Buy KOF and pair it with an insulin giant like NVO.
    Feb 12, 2013. 05:39 PM | 2 Likes Like |Link to Comment
  • Is Warren Buffett A Closet Dividend Investor? [View article]
    If Sees had been a public company, the returns would almost certainly have been lower due to the "institutional imperative" that Buffett rails against.

    Retail candy shops in the western US is not a great business; it's a safe, boring, small business that works only so long as you have

    1) a large population of middle-class Americans hooked on an incredibly high-sugar, bland, mass-market food product purchased mainly around Christmastime; and

    2) patient ownership that has no industry ambition or desire for greatness.

    A publicly traded company would have been under severe pressure to improve or expand the product line, to build a great brand that can compete nationally or globally, and generally to reinvest the capital into the business for superior growth.

    Instead, Buffett took >90% of the cash flow from operations and put it to work in other businesses. He knew this was/is a modest little money-maker catering to a small niche market of middle American holiday buyers and refused to waste a dollar on trying to make it otherwise. Such modesty if emulated by our corporate managers would likely do wonders for the rest of the US economy.
    Feb 12, 2013. 05:20 PM | 1 Like Like |Link to Comment
  • Is Warren Buffett A Closet Dividend Investor? [View article]
    Poor - nothing fancy, just a very fast, dirty estimate, as follows: I took Buffett's figure of $1.35B and subtracted 35% for corporate profits and then subtracted the $32m CAPEX. Then I took this figure, divided by the initial $25m investment and spread the gain over 35 years, as follows:

    (1,350*(1-0.35)) - 32 = 845.5m in retained earnings

    return over 35 years = earnings/investment raised to 1/n years, minus 1
    = (845.5/25)^(1/35)-1

    = 10.6% after tax.

    This is extremely unlikely. There is not a single industry where the average returns do not converge, over a 35-year period, toward the weighted average cost of capital, in other words, toward zero.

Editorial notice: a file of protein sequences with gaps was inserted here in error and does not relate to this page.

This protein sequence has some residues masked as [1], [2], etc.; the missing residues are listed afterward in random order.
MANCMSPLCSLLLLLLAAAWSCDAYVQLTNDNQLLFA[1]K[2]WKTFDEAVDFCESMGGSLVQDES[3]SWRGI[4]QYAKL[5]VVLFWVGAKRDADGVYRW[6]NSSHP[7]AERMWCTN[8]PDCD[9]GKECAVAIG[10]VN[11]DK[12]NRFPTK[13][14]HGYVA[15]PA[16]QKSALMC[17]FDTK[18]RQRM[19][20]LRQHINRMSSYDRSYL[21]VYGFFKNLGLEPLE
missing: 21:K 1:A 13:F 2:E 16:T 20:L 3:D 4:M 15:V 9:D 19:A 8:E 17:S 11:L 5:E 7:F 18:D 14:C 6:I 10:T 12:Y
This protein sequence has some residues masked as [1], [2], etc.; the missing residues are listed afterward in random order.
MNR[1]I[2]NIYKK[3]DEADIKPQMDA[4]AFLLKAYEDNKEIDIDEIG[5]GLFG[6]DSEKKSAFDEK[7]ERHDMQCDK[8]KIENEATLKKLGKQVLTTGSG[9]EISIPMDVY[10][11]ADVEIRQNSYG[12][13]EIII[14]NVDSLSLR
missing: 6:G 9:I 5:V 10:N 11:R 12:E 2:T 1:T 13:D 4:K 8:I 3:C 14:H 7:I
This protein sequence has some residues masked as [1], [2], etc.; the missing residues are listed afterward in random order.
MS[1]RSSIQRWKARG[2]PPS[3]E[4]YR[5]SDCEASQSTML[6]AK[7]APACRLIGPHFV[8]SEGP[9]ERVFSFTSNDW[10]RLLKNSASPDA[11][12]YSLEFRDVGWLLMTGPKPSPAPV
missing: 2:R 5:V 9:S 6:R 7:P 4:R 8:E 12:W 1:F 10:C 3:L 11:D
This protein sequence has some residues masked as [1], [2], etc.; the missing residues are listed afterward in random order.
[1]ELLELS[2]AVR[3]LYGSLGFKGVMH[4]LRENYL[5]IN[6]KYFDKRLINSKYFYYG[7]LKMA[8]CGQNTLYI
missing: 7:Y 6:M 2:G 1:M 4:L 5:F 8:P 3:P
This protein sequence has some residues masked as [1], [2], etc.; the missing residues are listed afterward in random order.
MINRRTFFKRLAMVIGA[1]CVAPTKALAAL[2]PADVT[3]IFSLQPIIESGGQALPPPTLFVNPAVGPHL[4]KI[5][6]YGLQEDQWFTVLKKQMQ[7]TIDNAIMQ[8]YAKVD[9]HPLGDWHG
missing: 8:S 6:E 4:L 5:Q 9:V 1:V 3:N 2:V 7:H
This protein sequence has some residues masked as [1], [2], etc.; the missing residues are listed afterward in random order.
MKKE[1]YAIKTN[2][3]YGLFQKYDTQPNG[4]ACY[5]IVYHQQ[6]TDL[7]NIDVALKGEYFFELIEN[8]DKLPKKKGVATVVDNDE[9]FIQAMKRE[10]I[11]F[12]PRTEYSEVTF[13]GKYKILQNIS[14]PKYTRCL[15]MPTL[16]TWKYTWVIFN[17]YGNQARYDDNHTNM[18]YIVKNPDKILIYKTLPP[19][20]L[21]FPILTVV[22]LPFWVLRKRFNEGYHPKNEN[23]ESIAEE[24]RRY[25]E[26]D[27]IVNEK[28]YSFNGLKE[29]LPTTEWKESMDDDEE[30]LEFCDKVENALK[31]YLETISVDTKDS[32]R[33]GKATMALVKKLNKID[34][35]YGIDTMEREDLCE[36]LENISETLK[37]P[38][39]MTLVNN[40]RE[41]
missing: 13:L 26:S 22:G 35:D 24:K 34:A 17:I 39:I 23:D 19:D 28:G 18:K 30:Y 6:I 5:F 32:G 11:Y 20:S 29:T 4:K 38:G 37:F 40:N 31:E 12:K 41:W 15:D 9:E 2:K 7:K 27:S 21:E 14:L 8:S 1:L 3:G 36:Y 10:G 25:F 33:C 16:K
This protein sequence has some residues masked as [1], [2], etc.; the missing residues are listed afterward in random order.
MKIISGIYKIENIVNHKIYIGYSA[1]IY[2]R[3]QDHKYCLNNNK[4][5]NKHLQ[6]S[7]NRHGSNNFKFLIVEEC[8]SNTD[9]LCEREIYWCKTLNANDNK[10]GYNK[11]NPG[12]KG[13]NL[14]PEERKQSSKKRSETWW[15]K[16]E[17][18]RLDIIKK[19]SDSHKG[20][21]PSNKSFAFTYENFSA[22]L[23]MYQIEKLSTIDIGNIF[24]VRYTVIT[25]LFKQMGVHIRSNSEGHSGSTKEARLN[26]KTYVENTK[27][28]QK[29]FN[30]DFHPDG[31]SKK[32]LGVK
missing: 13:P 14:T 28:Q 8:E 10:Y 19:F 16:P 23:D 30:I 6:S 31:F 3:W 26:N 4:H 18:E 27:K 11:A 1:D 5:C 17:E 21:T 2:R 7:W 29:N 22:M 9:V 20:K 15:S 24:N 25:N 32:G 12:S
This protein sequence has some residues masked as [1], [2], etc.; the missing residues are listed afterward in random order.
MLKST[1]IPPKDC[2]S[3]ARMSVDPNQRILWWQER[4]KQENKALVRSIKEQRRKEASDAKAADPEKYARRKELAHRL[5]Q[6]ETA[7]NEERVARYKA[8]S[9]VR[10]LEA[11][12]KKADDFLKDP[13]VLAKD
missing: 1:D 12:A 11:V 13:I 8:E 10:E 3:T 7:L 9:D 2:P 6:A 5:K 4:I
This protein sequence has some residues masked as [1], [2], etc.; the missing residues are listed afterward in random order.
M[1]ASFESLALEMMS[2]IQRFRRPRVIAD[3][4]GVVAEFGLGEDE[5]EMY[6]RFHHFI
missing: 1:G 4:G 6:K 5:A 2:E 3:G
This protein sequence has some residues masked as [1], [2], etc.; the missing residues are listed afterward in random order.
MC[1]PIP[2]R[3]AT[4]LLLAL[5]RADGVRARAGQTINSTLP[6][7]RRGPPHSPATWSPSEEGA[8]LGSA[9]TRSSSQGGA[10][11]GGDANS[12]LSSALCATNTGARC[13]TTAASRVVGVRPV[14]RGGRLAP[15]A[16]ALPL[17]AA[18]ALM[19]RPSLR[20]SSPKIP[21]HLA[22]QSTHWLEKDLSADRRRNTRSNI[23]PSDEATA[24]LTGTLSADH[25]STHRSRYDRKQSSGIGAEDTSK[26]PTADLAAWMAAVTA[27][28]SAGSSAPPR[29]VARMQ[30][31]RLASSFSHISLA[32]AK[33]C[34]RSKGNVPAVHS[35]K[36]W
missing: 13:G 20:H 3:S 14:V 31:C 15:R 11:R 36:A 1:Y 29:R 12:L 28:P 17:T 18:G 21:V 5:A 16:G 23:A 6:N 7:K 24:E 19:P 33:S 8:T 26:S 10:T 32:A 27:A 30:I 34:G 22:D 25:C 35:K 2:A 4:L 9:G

For such conditions to persist across a large investable universe, there would have to be structural barriers to competition, regulatory protection, insider information and/or other anomalies that inhibit the normal actions of convergence toward the mean return on invested capital.

    Coca-Cola will not achieve these returns in the future, neither will Wells Fargo, or Apple, or Google or likely any other company you can name. Buffett's era was a freak in modern economic history, a golden period in which, for the better part of about 30 years, US firms benefited from
    - high and rising consumer incomes,
    - very little dispersion of management knowledge and expertise,
    - rapid population growth,
    - huge barriers to rivals domestic and foreign,
    - few threats to corporate control (compared to our own era), and
    - friendly government / regulatory environments.

    Those days are gone. It will be extremely difficult in our own era for investors in US equities to achieve 10% after tax returns consistently over 10+ years.
    Feb 12, 2013. 04:06 PM | Likes Like |Link to Comment
  • Is Warren Buffett A Closet Dividend Investor? [View article]
    His return on the 1972 investment in See's was 11% p.a.
    He achieved a return of about 10% on his other holdings that were initiated in that era.

    Can this be replicated by the ordinary investor? That depends on whether companies today can achieve and sustain the kind of durable competitive advantage - crucially, over the same multi-decade period - as companies did back in the 1970s and 1980s.

    This notion seems doubtful at best. There is FAR greater competition, far more volatility, today in nearly every major industry than there was in the golden era when Buffett began accumulating his 10% annual returns.